A Kenyan newspaper also reported that contrary to well established international aviation rules and regulations, the pilots of Uganda’s three ill-fated Mi-24 attack helicopters that crashed in the Mt Kenya ranges were communicating in Luganda.
The newspaper also reported that the Kenyan aviation authority could hear UPDF soldiers as they communicated among themselves in Luganda – just minutes before the crash. They crashed after 30 minutes into their flight before realising there was bad weather ahead.
In a move to avoid poor visibility, the pilots are said to have gained height and flew far above the required altitude, the Kenyan newspaper reported. The choppers were flying at 11,000 feet when they came down.
Other Kenyan media reported that after realising that the chopper pilots were heading straight into the mountain, a Kenyan pilot attempted to break into the military frequency to warn them of the dangers ahead but he was unable to get through.
Lt Col Okidi managed to successfully fly the Mi-17 to Wajir. His helicopter is built to fly at a higher altitude compared to the Mi-24. But again, sources say it could have managed to survive the crash because of Okidi’s experience. He is said to be one of the best pilots in the airforce. The fact that he was the one leading the flight formation shows he was the most experienced.
At different crash sites, seven bodies were found. It took seven days before they were returned home on August 18, 2012.
The day before, 11 survivors had returned and the other eight survivors had remained behind to work with the Kenyan government to bring the bodies back home.
When the plane carrying the bodies arrived, the names of the survivors were called out by Lt Gen Owoyesigire. Clad in clean, blue and green air force uniform, the survivors lined up in single file formation near the plane carrying the caskets of their colleagues.
Lt Col Kasaija, the head of the crew, and his other colleague remained in Nairobi for treatment. He didn’t return with the rest of the survivors.
Gen Owoyesigire started his speech in a breaking tone but later regained his composure, and talked tough, saying the loss of the choppers and seven crew members of Mi-24 would not stop UPDF from “liberating Somalia”.
“We shall not divert our forces and commitment to fight and liberate Somalia and Africa. For us, it’s no retreat, no surrender,” he said, attracting applause. He dismissed reports that helicopters were not airworthy.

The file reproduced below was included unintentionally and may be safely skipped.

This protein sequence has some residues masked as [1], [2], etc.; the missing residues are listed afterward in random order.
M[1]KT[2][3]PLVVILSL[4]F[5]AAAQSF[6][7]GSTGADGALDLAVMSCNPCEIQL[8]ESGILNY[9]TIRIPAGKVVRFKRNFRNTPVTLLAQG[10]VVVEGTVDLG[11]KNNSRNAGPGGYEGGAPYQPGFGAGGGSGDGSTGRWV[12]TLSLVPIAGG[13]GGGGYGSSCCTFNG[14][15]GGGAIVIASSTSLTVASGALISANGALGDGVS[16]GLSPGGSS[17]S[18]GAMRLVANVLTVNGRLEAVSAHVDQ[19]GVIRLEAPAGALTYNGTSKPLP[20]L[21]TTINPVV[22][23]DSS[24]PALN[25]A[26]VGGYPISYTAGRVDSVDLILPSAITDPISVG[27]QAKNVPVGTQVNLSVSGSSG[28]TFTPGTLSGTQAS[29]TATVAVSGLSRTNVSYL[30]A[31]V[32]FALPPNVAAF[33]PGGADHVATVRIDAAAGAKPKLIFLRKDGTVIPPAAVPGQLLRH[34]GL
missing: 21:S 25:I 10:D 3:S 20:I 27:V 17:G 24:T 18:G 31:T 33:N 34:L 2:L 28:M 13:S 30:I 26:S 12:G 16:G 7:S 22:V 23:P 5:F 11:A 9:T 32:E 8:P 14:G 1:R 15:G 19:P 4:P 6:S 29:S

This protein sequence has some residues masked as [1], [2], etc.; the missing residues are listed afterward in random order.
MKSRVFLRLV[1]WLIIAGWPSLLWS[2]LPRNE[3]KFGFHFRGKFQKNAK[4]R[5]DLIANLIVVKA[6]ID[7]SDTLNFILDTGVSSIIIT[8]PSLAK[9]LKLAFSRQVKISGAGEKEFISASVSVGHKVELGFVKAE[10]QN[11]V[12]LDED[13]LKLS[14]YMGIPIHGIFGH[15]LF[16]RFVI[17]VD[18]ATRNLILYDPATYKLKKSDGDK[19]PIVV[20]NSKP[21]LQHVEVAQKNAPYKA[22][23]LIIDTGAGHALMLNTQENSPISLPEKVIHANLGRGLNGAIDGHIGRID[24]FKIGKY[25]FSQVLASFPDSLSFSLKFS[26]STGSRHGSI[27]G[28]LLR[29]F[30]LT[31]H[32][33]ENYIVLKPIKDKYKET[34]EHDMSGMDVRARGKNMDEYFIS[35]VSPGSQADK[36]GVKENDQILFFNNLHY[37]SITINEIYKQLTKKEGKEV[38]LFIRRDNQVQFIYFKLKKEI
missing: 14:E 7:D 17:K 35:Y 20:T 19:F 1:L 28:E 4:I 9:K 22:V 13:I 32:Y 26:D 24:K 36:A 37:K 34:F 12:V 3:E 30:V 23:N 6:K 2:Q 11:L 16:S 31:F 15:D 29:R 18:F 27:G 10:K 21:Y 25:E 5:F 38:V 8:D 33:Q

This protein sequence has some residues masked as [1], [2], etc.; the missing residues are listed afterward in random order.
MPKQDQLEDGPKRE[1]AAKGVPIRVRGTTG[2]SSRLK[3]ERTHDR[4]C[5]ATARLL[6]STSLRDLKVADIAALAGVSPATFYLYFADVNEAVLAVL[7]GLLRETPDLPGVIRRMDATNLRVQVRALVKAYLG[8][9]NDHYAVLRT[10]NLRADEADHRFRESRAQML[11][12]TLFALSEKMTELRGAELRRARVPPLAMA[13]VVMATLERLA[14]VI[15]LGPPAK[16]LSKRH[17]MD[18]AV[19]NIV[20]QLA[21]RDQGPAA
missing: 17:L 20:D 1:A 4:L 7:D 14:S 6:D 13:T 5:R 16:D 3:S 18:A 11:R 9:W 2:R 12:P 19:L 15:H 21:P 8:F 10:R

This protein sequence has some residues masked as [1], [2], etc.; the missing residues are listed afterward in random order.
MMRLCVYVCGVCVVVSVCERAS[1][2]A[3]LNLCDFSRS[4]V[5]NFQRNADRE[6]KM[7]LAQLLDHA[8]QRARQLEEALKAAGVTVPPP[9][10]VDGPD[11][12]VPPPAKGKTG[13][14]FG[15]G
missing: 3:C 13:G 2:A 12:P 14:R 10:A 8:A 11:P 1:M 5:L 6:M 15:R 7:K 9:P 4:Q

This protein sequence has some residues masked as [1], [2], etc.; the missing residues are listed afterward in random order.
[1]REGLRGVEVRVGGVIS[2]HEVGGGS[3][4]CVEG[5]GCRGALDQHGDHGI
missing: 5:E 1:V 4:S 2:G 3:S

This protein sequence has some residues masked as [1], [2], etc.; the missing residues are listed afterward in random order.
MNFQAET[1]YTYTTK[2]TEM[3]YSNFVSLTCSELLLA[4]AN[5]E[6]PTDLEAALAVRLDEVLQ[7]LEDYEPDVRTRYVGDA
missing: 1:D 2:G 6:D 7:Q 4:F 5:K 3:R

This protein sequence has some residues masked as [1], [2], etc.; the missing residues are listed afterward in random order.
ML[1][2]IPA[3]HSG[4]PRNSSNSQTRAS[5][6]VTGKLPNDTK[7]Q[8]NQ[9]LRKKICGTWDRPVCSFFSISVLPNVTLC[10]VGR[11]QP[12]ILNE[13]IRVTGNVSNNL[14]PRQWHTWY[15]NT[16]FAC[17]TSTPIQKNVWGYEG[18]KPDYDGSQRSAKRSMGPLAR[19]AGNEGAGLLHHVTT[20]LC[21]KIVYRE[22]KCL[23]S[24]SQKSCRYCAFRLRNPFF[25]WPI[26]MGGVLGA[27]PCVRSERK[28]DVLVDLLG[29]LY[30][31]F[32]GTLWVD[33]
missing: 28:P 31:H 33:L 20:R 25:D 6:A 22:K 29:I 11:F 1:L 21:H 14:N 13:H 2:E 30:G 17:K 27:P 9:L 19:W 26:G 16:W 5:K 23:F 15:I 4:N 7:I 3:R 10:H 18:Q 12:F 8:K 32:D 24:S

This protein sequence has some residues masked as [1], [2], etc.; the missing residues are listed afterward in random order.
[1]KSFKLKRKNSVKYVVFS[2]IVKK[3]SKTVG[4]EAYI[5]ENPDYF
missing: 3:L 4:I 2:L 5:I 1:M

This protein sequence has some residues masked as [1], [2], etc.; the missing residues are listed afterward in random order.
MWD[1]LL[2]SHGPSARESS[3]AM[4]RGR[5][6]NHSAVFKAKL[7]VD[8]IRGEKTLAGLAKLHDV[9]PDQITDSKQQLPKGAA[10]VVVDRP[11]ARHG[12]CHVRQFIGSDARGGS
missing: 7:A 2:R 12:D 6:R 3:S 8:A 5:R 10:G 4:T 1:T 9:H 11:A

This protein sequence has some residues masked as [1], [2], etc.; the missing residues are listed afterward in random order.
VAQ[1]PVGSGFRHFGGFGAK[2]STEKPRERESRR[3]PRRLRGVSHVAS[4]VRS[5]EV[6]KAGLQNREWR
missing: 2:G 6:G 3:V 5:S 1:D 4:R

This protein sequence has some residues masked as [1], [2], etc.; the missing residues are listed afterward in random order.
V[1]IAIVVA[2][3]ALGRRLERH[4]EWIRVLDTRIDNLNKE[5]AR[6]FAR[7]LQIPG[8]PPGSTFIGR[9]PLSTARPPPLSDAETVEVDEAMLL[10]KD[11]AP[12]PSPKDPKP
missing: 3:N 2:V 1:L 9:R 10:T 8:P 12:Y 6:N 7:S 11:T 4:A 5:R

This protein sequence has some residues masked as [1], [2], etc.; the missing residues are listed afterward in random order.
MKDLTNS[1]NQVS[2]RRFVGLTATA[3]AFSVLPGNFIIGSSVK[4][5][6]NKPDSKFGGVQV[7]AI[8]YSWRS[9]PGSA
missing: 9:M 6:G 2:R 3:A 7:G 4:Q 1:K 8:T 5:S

“There are those who have been saying they were junk, they also say that our pilots were not skilled. All this is empty talk,” he said.
The Defence state minister, Gen Jeje Odongo, described the six days following the crash as a difficult a week. Relatives of the dead could not hold back tears as plane ramp was rolled to get the caskets out. The burials took place in different parts of the country a few days later.
With the botched mission to deploy the choppers, Uganda turned to the UN to get compensation for the lost air assets. But the UN refused to compensate Uganda, saying the choppers had not reached the operational area.
In May 2013, during a conference on Somalia in London, President Museveni told the UN to compensate Uganda for loss of its military hardware.
“In this connection, the UN should replace our gunships that crashed in an accident in Kenya on the way to Somalia so that we use them as force multipliers,” President Museveni told the Somalia Conference.
But UN has insisted it cannot compensate Uganda $10 million for the three helicopters. To-date the public can only speculate as to the real cause of this tragedy whose loss will forever remain a huge one to Uganda…
1. Capt William Spear Letti
2. Lt Patrick Nahamya
3. 2nd Lt Robert Tushabe
4.Lt Nelson Mulumba
5. WOII Kakabe David Zikosoka
6. S/Sgt Mweshezi Ruhamata
7. Sgt Lukwago Charles
1.Lt Col Chris Kasaija
2.Maj Charles Okidi
3.Capt George Buga
4.Capt Samuel Kitenyi
5.Capt Asad Magombe.
6.Lt Robert Bakashaba
7.Lt Job Osuret
8.Lt Everest Sebagenzi
9.Lt John Nyanzi
10.Lt Charles Alemu
11.2nd Lt Gideon Taremwa
12. 2nd Lt Asaph Barigye
13.WOI Ongaria Patrick
14.WOI Ayesigye Nixon
15.WOII Nakabanda George
16. Wamagali Yahaya
17.WOII Kalulu Wilberforce
18.S/Sgt Komunda John
19.S/Sgt Eritu Robert
20.Sgt Coleb Mugwisa
21.Pte Muse Mark